Monday, January 7, 2013

Snow Blind Friend

Ordinarily I prefer pro-drug tunes to anti-drug songs, but this one written by Hoyt Axton and recorded by Steppenwolf is an exception. Kicks, by Paul Revere and the Raiders, is another one.

Now that I'm recording songs by other people there are a few ground rules I should explain.

(1) No fair listening to the original song before recording. In other words, I must record the song as I REMEMBER it, not as it was originally played. I have most of the lyrics in my songbooks but I'm allowed to use the Internet to get lyrics that I may have forgotten. I'm not allowed to use the Internet to get chords or melodies, though. In general, it's best if it's been at least two decades since I last heard the song.*

(2) Only one instrument besides bass and drums can be provided by Band in a Box. All others have to be played by me.

(3) The harmonizer must be over-used. Over-use of effects is also encouraged.

(4) The goal is to end up with a 3-minute tone poem with a warm, smooth, moist and leathery texture.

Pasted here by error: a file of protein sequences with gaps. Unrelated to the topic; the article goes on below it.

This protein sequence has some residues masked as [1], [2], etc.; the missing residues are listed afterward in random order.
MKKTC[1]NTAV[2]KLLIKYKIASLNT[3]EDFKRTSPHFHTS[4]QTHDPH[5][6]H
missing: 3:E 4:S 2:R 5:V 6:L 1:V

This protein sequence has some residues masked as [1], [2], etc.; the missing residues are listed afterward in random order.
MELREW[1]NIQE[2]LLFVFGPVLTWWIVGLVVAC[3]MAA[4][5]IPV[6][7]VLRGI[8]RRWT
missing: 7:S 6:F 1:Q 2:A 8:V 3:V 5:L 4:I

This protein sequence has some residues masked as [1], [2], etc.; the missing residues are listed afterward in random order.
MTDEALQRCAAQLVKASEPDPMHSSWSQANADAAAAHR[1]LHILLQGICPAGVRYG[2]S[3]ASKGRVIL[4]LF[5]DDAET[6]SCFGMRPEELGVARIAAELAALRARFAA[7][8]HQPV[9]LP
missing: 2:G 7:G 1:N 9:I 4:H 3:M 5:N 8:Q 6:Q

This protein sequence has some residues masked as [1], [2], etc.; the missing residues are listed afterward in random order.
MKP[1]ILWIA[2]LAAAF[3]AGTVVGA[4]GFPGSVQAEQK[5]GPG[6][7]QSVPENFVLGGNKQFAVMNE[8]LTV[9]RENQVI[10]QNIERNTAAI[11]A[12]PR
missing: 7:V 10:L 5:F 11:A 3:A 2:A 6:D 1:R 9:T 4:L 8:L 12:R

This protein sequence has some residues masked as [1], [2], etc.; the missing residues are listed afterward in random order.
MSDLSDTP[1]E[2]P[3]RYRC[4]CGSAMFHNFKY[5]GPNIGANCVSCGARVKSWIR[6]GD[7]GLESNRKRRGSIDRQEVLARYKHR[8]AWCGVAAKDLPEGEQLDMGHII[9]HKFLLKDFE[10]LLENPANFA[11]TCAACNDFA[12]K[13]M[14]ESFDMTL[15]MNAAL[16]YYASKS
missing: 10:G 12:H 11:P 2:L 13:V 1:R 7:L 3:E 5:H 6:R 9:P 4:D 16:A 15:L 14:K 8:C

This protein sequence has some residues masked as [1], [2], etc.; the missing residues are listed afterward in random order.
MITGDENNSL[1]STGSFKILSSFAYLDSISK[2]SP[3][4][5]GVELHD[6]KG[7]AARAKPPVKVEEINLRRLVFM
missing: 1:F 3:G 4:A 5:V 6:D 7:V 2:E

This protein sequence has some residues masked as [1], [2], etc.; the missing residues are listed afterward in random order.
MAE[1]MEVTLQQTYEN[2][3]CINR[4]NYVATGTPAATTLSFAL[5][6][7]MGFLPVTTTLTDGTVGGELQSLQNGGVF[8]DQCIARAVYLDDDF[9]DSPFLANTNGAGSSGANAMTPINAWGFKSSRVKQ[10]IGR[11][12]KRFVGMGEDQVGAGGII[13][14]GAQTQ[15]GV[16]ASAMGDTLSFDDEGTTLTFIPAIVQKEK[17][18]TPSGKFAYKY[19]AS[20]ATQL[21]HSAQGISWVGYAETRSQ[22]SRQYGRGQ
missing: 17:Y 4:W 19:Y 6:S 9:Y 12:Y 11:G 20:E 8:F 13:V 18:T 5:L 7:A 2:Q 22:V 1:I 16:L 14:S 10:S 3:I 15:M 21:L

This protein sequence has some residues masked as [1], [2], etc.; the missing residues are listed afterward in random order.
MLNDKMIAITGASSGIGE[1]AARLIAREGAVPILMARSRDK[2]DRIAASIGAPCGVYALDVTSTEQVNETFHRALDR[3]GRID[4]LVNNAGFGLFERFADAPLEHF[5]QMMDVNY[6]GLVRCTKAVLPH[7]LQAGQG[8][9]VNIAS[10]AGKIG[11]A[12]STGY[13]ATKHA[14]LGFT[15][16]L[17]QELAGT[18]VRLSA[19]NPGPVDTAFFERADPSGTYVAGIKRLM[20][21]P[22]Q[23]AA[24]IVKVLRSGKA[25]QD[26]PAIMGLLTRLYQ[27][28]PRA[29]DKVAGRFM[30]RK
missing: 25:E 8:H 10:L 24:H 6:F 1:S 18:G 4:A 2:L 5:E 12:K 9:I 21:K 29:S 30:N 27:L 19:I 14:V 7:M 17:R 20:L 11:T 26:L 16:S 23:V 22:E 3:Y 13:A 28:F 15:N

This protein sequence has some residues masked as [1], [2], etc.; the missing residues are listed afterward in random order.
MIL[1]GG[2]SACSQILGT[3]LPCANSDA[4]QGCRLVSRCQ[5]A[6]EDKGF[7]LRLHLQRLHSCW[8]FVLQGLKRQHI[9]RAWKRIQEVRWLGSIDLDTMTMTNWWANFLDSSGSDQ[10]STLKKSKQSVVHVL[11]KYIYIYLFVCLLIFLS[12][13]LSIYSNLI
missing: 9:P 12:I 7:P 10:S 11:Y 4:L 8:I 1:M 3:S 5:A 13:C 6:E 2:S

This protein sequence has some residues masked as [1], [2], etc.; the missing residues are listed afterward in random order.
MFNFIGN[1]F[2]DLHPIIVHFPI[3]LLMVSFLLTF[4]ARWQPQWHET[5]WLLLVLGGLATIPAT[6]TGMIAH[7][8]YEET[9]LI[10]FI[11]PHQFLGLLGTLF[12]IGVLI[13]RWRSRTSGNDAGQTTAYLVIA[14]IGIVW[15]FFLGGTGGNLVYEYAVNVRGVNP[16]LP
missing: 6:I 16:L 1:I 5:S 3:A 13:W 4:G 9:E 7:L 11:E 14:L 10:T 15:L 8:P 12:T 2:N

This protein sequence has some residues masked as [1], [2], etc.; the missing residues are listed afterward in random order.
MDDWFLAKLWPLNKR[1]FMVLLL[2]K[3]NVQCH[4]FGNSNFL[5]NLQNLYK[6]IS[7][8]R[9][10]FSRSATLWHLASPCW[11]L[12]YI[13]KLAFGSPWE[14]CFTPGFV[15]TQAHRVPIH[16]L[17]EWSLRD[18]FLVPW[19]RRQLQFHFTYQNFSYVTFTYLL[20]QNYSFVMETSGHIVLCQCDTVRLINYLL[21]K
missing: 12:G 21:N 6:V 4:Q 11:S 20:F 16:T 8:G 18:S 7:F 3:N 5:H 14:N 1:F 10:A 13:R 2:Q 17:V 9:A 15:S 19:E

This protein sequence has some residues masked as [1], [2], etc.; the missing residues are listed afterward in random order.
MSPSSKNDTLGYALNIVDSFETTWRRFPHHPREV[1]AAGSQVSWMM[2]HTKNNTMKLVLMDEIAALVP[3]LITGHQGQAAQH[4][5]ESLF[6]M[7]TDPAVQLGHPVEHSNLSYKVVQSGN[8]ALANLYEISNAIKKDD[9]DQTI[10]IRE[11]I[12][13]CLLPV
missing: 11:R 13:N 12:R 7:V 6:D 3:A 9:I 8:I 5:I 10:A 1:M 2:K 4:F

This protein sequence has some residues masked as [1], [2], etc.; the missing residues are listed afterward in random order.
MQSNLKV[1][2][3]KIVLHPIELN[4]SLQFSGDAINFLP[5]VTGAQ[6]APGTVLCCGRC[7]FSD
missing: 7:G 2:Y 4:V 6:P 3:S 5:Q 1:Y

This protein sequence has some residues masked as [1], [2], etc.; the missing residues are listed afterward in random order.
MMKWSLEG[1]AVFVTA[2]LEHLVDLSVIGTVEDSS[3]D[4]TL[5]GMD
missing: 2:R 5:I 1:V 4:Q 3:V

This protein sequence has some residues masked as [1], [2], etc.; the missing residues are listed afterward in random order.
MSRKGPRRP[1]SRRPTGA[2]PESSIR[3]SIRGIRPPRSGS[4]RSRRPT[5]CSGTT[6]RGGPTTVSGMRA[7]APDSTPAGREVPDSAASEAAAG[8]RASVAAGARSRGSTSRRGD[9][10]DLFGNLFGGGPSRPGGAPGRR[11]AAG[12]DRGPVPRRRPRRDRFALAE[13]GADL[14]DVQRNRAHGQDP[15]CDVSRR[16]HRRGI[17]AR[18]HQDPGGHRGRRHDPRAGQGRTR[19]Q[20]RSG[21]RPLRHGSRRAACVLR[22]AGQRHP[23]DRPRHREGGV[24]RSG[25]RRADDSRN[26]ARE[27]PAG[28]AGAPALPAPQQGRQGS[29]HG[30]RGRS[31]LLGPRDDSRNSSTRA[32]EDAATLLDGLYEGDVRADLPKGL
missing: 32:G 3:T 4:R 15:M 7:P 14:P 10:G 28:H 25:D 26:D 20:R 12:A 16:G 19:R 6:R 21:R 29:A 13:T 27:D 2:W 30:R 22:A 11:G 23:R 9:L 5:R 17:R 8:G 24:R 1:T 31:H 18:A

* This rule doesn't apply to songs by The Beatles. I have a book, THE BEATLES Complete Scores, with every song they ever recorded accurately transcribed, so when I veer from their arrangements it's on purpose, or from necessity.



  1. I like these self-imposed rules. Nice moist and leathery results!

  2. Decades ago I thought I liked Steppenwolf. Then I didn't listen to any for 20 years. When I spun up their albums in 2013 I discovered that I DON'T like Steppenwolf. Except for this one song. I conclude that my taste has shifted away from screaming vocals and overdriven guitar amps. Thank you for not screaming "he thought he wanted heaven."

  3. My guitar hero when I was in high school was a guy from Durango CO named Gerry Jimerfield. We tried to learn all his band's songs and licks, and more or less succeeded. I still remembered his style when, in the 90s I think, he died way too young. But then through the internet I was able to hear an album he made in the late 60s, not long after I knew him best, and -- it was pretty awful. Scratchy guitars and coarse singing with really insipid lyrics. I think there was a period in 66 - 68 (when I was in the army) when speed took over from weed in CA and NY and the music got rough. It wasn't until late 68 that The Band came along and mellowed us out again.